police officers present . . . ."  Visser, Without a Warrant, 35 Hous. L. Rev. at
1696. 
	[¶35]  While voluntariness is not examined with the Fifth Amendment,
beyond a reasonable doubt burden of proof, see State v. Koucoules, 343 A.2d
at 872-76, the State must prove voluntariness of a consent by a
preponderance of the evidence.  See id. at 866, 872-73; see also State v.
Fredette, 411 A.2d 65, 68 (Me. 1979).  Accordingly, when voluntariness of a
consent is challenged, the totality of the circumstances must be examined.
The State must prove and the court must find that the consent was "free
and voluntary and not the product of coercion, whether express or implied." 
Fredette, 411 A.2d at 68 (citing Schneckloth v. Bustamonte, 412 U.S. 218,
248-49 (1973)).
	[¶36]  Here, once the court rejected the credibility of Ms. Kremen's
statement that she was threatened with arrest if she did not consent, it
appears to have assumed the voluntariness of the consent and proceeded to
the issue of the scope of the consent, which it also resolved against
Ms. Kremen. 
	[¶37] The totality and the circumstances in this case-for search and
seizure and self-incrimination analysis-includes the reality that there is a
common and widespread law enforcement practice of using traffic stops to
attempt to extract consent searches of vehicles where, but for the consent,
no other legal basis for the search exists.  This practice relies on compulsion
and the compromise of freedom resulting from the traffic stop and the
implicit, sometimes explicit, threat of further impediment or delay to obtain
a consent to search.{19}  The circumstances here also include interrogation in
the arguably coercive surroundings of the police car in which Ms. Kremen
had been ordered to sit.  See Preston, 411 A.2d at 405 (observing that
police "increased the coercive nature of the interrogation by conducting it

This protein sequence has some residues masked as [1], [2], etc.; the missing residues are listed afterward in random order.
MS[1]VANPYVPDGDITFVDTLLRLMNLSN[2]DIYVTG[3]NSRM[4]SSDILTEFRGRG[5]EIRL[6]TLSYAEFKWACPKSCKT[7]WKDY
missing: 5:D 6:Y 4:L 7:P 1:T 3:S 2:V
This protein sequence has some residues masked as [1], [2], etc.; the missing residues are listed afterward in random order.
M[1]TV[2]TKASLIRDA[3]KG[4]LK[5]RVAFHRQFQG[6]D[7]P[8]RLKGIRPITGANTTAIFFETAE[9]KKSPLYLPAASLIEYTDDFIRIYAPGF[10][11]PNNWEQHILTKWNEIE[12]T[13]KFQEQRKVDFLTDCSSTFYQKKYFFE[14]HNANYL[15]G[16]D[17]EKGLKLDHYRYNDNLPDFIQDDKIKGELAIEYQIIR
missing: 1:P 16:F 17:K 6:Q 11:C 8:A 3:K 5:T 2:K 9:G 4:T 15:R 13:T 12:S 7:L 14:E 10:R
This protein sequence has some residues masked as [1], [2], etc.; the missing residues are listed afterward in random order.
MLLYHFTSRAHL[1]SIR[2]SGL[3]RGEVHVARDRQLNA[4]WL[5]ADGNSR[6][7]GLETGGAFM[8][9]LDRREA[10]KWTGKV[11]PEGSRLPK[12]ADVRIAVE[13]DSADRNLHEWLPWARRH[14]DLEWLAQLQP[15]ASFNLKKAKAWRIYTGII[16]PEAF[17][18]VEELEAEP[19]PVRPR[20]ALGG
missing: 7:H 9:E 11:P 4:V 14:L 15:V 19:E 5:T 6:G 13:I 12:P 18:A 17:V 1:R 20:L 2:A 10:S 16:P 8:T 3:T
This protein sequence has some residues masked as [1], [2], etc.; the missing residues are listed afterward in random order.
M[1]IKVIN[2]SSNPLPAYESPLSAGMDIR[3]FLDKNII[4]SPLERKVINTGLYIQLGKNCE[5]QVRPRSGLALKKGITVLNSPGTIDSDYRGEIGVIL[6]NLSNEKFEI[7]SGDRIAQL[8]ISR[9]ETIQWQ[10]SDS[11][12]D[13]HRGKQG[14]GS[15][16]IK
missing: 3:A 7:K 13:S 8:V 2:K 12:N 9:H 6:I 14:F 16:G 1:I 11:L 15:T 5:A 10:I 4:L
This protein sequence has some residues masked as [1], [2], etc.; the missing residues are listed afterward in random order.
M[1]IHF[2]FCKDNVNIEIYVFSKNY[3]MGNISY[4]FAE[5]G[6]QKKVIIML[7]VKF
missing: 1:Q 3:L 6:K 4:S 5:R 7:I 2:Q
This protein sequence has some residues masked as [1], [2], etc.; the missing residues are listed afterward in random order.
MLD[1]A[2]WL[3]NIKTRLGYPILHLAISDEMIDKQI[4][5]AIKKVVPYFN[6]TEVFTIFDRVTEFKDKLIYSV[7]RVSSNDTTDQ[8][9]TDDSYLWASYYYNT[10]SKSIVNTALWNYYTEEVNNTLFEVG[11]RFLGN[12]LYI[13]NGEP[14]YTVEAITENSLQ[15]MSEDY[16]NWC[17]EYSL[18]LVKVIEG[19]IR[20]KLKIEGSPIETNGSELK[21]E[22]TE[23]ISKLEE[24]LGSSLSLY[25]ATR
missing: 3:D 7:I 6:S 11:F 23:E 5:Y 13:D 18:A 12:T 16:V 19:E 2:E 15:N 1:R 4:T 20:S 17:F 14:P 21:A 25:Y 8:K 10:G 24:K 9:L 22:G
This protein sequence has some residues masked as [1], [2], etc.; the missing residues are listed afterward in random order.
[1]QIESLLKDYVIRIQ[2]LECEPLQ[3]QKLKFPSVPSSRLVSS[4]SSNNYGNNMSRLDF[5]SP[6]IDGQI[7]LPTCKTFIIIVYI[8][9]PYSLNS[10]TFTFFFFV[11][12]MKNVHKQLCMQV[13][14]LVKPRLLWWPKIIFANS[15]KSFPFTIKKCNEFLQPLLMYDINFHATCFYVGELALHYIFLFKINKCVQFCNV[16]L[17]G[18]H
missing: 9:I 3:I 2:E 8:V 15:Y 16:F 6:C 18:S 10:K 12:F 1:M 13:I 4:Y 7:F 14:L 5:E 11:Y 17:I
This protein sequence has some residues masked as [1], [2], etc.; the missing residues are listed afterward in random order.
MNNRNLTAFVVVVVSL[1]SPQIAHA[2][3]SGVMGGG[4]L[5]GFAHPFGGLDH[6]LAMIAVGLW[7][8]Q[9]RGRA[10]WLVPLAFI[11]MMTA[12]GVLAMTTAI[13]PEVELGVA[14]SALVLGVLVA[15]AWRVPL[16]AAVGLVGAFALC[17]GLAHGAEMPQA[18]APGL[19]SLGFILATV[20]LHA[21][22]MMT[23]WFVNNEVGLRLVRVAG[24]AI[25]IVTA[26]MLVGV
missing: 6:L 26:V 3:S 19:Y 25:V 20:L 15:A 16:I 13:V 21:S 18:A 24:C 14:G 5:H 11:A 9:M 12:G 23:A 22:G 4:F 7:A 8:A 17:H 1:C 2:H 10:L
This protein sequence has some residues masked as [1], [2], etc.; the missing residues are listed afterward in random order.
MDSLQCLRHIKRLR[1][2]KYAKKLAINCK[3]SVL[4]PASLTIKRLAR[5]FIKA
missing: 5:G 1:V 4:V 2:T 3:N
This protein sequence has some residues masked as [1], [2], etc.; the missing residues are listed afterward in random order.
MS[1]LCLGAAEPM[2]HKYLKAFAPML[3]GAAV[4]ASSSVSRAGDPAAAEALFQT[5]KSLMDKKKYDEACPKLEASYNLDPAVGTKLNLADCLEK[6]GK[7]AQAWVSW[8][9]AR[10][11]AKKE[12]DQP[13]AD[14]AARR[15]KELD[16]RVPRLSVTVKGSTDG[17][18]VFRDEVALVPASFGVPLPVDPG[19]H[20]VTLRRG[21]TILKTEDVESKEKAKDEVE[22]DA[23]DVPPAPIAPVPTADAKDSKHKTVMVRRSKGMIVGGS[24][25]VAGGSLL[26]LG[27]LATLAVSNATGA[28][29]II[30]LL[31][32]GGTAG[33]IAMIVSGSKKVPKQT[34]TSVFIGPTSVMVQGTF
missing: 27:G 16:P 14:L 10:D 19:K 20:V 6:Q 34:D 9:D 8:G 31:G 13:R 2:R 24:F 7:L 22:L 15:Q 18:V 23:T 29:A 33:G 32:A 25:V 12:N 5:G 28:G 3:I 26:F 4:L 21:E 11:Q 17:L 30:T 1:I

in the police car"); see also State v. Thibodeau, 496 A.2d 635, 639-40
(Me. 1985). 
	[¶38]  A person acts voluntarily to provide testimonial self-
condemnation of a crime or, here, a consent to search, only if that person
chooses "freely and knowingly, to provide criminal self-condemnation by
utterances from [her] own lips."  State v. Collins, 297 A.2d 620, 626
(Me. 1972).  Notably, Koucoules, while refusing to apply Collins's beyond a
reasonable doubt burden of proof to the voluntariness of consent analysis,
did appear to accept a similar definitional analysis of voluntariness, using
terms requiring consent to be "knowledgeable" and "intelligent" and not a
product of "duress" or "coercion," "express or implied."  Koucoules,
343 A.2d at 872-76.{20}
	[¶39]  The consent here was obtained by using the common tactic of
holding an individual after a traffic stop to utilize the pressures resulting
from that continued holding to compromise an individual's freedom and
their free will in order to obtain a consent.  Without trial court findings on
the point, it is difficult to conclude that Ms. Kremen's consent, given in the
totality of those circumstances, was, by a preponderance of the evidence, a
statement made as the result of the exercise of her own free will and not the
product of duress or coercion, express or implied.
III. CONCLUSION
	[¶40]  I would vacate the conviction and order the evidence resulting
from the search suppressed because "consent" was extracted during an
improper detention of Ms. Kremen.  Alternatively, I would vacate the
conviction and remand for factfinding on the voluntariness issue.